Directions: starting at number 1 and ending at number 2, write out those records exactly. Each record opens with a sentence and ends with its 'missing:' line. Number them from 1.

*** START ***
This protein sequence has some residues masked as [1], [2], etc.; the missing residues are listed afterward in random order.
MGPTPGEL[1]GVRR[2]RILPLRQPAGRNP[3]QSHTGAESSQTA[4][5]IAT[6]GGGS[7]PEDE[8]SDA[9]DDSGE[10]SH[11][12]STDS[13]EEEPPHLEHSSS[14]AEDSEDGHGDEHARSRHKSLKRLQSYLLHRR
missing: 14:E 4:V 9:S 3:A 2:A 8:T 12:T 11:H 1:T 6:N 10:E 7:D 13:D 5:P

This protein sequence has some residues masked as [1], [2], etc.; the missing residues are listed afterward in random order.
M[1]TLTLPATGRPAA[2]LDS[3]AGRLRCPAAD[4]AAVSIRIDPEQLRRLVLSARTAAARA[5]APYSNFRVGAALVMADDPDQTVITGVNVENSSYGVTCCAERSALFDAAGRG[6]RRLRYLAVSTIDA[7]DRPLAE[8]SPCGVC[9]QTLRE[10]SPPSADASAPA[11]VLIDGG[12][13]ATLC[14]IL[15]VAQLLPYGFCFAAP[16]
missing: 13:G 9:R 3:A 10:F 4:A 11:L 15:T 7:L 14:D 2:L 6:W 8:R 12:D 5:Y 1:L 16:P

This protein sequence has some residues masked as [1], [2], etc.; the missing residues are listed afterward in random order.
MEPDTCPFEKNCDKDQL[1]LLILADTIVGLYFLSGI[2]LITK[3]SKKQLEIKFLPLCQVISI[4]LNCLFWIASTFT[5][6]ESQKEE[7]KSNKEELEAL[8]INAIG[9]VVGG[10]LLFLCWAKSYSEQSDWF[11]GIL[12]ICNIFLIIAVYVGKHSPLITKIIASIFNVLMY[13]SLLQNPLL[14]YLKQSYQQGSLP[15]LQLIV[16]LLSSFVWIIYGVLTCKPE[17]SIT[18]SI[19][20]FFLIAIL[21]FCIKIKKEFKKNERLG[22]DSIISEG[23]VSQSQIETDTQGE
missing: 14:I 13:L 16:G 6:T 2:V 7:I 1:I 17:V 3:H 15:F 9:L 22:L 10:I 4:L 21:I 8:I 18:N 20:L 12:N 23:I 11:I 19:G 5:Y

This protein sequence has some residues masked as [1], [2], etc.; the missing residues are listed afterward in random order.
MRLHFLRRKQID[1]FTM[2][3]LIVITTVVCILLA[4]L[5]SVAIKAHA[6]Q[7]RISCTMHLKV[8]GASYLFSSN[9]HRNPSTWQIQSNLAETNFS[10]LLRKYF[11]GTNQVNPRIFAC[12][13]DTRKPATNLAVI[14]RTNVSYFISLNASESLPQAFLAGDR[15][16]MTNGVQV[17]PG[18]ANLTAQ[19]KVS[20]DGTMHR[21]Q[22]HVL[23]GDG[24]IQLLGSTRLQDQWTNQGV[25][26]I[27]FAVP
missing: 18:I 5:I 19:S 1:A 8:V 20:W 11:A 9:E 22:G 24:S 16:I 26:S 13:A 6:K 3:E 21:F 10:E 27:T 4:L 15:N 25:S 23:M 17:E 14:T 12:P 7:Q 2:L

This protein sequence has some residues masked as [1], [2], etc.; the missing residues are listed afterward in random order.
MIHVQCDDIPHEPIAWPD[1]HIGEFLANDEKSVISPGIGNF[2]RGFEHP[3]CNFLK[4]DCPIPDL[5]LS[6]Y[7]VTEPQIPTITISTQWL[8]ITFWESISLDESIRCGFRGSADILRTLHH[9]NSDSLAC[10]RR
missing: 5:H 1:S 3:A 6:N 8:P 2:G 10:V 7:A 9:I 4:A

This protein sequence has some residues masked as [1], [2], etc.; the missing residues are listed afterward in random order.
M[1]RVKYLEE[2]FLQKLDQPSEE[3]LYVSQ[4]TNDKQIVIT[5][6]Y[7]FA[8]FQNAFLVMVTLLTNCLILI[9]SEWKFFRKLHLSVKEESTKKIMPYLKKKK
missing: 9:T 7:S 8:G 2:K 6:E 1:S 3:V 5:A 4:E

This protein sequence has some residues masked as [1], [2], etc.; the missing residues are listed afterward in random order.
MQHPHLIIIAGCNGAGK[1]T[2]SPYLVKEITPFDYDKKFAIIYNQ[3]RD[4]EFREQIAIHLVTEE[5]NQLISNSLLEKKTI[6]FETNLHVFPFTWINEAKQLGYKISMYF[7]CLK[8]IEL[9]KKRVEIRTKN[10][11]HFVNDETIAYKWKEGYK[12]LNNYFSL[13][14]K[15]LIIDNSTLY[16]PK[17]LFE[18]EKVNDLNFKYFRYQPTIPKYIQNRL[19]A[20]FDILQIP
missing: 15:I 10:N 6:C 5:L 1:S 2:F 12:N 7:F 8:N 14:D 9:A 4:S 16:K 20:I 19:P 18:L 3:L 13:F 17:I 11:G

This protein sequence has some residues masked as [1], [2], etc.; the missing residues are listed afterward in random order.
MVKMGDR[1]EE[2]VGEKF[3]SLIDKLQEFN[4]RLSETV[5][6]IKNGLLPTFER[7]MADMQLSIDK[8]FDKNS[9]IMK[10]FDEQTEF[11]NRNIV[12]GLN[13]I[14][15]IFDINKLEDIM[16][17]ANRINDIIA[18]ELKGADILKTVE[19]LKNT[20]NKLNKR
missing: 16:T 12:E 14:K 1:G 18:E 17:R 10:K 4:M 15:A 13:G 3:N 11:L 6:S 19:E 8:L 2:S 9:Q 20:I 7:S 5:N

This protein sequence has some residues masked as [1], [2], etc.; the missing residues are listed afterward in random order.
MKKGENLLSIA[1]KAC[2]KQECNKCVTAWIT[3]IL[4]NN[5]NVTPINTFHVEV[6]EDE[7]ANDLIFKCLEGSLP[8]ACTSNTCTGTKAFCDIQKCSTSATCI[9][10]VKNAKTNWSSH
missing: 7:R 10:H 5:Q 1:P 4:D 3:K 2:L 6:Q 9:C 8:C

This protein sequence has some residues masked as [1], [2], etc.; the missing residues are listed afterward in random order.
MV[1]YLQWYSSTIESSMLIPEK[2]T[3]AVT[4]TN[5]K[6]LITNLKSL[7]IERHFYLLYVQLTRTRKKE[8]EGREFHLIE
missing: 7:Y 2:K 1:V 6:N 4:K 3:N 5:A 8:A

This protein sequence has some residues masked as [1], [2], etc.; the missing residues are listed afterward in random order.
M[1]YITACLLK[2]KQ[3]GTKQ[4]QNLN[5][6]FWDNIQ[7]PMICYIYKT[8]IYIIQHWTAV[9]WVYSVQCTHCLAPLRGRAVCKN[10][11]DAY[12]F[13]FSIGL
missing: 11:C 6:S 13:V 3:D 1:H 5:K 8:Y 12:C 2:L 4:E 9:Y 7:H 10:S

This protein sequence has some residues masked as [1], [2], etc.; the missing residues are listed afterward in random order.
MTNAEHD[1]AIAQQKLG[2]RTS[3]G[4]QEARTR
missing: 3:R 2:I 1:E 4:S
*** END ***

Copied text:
This protein sequence has some residues masked as [1], [2], etc.; the missing residues are listed afterward in random order.
MGPTPGEL[1]GVRR[2]RILPLRQPAGRNP[3]QSHTGAESSQTA[4][5]IAT[6]GGGS[7]PEDE[8]SDA[9]DDSGE[10]SH[11][12]STDS[13]EEEPPHLEHSSS[14]AEDSEDGHGDEHARSRHKSLKRLQSYLLHRR
missing: 14:E 4:V 9:S 3:A 2:A 8:T 12:T 11:H 1:T 6:N 10:E 7:D 13:D 5:P

This protein sequence has some residues masked as [1], [2], etc.; the missing residues are listed afterward in random order.
M[1]TLTLPATGRPAA[2]LDS[3]AGRLRCPAAD[4]AAVSIRIDPEQLRRLVLSARTAAARA[5]APYSNFRVGAALVMADDPDQTVITGVNVENSSYGVTCCAERSALFDAAGRG[6]RRLRYLAVSTIDA[7]DRPLAE[8]SPCGVC[9]QTLRE[10]SPPSADASAPA[11]VLIDGG[12][13]ATLC[14]IL[15]VAQLLPYGFCFAAP[16]
missing: 13:G 9:R 3:A 10:F 4:A 11:L 15:T 7:L 14:D 2:L 6:W 8:R 12:D 5:Y 1:L 16:P